years time and say, this is what I did when I was younger. You can be
proud. For the city to achieve what it has and putting up with difficult
scenarios that times. It is costing �517 million. It is beginning to
change the streets of Nottingham and it is claimed attitudes as well.
lot of the time people's negativity to projects is the unknown. Now they
have something to relate to. Over the last few months, people's
response has been more positive. region's biggest infrastructure
project is taking shape. It should be completed next summer.
Still to come: Sunshine in a bottle from Derbyshire.
We've been to two vineyards that are enjoying a bit of a vintage year,
all thanks to the recent hot spell. Estate agents are claiming that the
East Midlands' housing market appears to have finally turned a
corner. Buyers have returned to the market in their biggest numbers for
four years. The latest survey by the Royal
Institution of Chartered Surveyors says last month the biggest number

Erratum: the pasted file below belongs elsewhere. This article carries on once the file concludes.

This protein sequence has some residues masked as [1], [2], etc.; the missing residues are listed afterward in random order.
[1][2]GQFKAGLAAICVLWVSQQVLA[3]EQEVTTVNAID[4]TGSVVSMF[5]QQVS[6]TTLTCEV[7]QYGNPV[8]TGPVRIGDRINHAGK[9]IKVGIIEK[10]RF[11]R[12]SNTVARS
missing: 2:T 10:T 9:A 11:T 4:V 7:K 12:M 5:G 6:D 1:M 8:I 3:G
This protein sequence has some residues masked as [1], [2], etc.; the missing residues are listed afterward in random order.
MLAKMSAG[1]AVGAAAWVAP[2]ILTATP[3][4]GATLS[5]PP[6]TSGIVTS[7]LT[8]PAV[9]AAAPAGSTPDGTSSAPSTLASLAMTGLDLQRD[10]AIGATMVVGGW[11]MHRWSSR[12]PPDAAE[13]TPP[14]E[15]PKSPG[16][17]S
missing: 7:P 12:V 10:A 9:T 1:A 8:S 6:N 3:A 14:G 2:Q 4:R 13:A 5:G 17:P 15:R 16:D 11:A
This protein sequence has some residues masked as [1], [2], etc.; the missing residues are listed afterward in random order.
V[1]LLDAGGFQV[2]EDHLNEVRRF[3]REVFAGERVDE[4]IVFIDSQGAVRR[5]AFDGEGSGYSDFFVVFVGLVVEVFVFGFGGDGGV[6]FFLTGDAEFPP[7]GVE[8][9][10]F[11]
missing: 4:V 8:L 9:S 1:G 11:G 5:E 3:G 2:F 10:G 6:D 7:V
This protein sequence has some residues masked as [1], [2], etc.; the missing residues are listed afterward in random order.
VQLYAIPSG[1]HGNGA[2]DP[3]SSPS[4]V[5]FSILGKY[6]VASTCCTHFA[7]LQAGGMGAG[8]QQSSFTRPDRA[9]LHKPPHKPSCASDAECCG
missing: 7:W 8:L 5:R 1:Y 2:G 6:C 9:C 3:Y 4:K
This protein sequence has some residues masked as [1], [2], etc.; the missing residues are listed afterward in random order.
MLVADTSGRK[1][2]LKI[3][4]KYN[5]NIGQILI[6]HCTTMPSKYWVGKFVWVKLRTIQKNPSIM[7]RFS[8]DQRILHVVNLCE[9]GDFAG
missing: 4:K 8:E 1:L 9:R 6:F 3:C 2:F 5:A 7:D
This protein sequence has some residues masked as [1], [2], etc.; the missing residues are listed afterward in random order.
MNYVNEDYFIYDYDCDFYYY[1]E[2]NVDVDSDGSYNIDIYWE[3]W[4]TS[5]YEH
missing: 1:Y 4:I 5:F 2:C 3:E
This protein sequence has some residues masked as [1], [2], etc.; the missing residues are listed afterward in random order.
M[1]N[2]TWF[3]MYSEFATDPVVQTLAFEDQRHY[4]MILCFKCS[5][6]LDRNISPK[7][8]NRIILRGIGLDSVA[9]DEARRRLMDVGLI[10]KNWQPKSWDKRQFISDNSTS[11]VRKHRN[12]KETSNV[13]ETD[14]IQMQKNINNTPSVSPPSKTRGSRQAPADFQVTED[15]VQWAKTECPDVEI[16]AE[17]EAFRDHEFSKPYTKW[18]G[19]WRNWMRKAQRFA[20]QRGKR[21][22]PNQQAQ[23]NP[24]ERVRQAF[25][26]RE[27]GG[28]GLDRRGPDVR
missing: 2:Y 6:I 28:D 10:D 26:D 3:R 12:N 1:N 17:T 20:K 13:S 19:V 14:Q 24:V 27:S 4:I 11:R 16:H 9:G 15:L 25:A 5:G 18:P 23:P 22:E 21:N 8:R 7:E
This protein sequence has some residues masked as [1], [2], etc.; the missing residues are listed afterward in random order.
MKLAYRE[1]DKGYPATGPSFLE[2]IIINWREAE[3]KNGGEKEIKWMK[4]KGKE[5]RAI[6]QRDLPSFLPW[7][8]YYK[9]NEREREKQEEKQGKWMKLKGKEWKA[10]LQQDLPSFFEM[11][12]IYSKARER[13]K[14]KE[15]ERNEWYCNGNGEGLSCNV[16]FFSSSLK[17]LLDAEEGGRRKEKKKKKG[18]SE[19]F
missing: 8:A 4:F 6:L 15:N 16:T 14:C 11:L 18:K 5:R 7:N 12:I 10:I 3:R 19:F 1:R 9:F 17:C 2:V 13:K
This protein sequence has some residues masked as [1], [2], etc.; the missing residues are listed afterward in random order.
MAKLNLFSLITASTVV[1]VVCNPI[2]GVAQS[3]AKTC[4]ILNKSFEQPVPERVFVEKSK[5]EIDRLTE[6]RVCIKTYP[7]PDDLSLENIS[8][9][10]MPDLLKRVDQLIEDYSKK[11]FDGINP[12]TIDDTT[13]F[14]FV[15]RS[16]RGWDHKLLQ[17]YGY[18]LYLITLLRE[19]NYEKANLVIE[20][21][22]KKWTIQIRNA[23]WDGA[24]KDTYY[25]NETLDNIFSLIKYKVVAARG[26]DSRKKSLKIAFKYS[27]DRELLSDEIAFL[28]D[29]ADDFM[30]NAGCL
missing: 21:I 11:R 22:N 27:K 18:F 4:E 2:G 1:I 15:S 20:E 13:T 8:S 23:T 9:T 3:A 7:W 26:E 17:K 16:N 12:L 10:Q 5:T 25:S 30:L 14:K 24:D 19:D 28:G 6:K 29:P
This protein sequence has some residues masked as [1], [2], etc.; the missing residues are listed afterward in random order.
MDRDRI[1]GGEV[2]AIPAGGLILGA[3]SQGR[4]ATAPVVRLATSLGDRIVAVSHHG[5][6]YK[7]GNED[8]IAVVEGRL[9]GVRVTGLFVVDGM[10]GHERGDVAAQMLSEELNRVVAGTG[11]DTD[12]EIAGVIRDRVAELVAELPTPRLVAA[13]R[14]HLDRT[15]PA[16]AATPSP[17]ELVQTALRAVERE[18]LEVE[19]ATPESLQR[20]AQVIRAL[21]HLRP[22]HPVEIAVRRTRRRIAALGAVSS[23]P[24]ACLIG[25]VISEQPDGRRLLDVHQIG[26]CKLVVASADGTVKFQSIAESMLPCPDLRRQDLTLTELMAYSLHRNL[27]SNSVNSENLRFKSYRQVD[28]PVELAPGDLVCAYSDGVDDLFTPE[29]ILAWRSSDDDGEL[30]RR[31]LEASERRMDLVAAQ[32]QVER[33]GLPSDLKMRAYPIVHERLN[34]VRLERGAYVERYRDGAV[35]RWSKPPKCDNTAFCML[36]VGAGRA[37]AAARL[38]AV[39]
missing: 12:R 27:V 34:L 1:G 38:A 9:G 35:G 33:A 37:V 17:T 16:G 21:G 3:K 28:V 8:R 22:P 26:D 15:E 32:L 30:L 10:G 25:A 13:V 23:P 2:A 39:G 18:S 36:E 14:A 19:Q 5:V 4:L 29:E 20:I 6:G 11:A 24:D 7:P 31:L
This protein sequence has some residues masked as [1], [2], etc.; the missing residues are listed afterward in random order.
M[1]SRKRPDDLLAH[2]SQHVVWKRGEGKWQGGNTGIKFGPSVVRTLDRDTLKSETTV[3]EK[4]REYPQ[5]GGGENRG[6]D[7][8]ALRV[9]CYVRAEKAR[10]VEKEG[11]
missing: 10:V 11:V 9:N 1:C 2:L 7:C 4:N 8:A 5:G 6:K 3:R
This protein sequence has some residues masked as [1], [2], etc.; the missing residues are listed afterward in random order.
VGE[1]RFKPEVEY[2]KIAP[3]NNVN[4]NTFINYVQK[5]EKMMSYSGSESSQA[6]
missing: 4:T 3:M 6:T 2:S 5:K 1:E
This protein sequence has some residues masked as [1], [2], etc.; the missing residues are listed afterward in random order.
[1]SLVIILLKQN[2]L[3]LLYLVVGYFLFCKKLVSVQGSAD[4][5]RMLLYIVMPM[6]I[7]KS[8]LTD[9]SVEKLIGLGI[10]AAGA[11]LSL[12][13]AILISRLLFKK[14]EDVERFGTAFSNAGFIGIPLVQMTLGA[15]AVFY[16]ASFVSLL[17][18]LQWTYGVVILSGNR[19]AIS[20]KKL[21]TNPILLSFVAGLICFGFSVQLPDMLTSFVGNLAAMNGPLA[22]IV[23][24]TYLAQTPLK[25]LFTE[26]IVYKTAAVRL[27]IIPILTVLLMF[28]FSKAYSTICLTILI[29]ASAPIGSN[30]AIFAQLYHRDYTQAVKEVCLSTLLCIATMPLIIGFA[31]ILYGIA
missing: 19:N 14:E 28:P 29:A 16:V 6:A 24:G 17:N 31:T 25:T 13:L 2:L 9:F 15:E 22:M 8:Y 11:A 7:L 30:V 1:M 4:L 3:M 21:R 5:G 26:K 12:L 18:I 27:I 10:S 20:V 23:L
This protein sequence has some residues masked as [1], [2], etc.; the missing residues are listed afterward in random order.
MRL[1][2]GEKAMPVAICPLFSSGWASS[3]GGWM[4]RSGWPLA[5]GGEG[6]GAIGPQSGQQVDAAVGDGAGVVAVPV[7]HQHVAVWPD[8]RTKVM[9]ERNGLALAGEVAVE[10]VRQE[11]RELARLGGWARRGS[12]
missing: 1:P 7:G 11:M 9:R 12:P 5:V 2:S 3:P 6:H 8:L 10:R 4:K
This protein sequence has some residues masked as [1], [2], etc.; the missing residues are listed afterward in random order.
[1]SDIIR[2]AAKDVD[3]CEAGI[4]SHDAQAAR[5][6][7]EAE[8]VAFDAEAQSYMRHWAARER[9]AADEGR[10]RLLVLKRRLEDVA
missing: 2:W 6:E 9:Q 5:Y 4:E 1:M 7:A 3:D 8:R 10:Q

of new buyers entered the market since the summer of 2009. James
Roberson reports. In the early 19th century
farmhouse, this lady shows round an estate agent. She has been thinking
of selling for over three years but has been put off by the state of the
market. Now she can see it is picking up. You see the sold signs
going out. The prices seem to be moving up. For me, it seems the time
is now right. Her house is now for sale. A survey says two fifths of
estate agents in the East Midlands report an increase in demand.
have seen false starts in the past. This has legs because of the